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As masking in schools went up, COVID cases in children went down

Students sit in an Algebra class at Barbara Coleman Senior High School on the first day of school on Monday in Miami Lakes, Fla. Miami-Dade County public schools require students to wear a mask to prevent the spread of COVID-19.
Marta Lavandier
/
AP
Students sit in an Algebra class at Barbara Coleman Senior High School on the first day of school on Monday in Miami Lakes, Fla. Miami-Dade County public schools require students to wear a mask to prevent the spread of COVID-19.

It appears that COVID cases among children are falling and the timing of the decline coincides with an increase of mask mandates in Oklahoma schools.

At the beginning of the month, Oklahoma schools were allowed to implement mask mandates because of an injunction filed against Senate Bill 658.

Since then, dozens of public schools have implemented mask requirements containing opt out provisions. At least 34 of the state’s public school districts have implemented masking mandates.

Opt out rates vary by district, mostly they’ve been low in Oklahoma City, but have been as high as 28 percent in Claremore. Still, superintendents who’ve implemented mask mandates say they make mask wearing more common.

It’s difficult to say if the mandates played a role, says Dr. David Kendrick, the department chair of medical informatics at the OU School of Community Medicine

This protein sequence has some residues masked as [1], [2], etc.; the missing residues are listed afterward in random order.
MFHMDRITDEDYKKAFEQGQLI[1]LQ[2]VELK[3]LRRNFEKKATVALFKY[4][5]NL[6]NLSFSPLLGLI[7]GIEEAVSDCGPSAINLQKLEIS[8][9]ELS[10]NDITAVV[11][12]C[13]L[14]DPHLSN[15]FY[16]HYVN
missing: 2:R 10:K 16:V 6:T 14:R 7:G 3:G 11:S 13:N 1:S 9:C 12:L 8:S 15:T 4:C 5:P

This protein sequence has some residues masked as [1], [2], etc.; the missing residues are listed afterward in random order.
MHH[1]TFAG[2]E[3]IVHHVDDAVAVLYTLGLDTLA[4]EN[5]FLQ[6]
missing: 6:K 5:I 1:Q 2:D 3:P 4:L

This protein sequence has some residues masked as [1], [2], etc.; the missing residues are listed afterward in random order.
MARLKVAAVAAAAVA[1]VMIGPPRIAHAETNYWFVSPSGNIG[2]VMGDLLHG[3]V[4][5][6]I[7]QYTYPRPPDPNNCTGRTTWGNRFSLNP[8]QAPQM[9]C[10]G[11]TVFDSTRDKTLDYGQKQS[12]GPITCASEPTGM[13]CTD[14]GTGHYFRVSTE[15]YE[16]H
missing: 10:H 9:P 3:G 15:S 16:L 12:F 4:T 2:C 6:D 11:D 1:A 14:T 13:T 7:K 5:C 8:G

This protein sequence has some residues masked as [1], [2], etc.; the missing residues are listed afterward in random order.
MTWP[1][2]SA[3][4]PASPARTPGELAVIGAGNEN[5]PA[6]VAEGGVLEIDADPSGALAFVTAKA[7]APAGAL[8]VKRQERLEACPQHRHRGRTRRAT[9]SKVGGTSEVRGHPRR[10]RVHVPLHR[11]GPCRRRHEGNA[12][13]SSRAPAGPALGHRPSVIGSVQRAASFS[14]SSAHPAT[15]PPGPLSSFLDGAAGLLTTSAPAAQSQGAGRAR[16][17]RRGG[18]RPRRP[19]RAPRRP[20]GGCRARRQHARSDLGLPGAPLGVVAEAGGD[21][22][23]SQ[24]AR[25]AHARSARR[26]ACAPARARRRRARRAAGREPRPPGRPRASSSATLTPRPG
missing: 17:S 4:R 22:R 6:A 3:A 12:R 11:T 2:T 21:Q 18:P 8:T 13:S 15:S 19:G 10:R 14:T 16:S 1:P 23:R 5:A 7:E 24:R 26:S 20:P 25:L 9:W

“The leveling off in school aged kids appeared after the injunction was put in place,” he said. “It's hard to say whether that's causal or coincidental at this point, but we're going to continue to follow it.”

Masking in schools probably hasn’t hurt. A CDC study out of Arizona shows that schools without mask mandates are 3.5 times more likely to have COVID-19 outbreaks than schools that have them. 

StateImpact Oklahoma is a partnership of Oklahoma’s public radio stations which relies on contributions from readers and listeners to fulfill its mission of public service to Oklahoma and beyond. Donate online.

Robby Korth grew up in Ardmore, Oklahoma and Fayetteville, Arkansas, and graduated from the University of Nebraska with a journalism degree.
StateImpact Oklahoma reports on education, health, environment, and the intersection of government and everyday Oklahomans. It's a reporting project and collaboration of KGOU, KOSU, KWGS and KCCU, with broadcasts heard on NPR Member stations.
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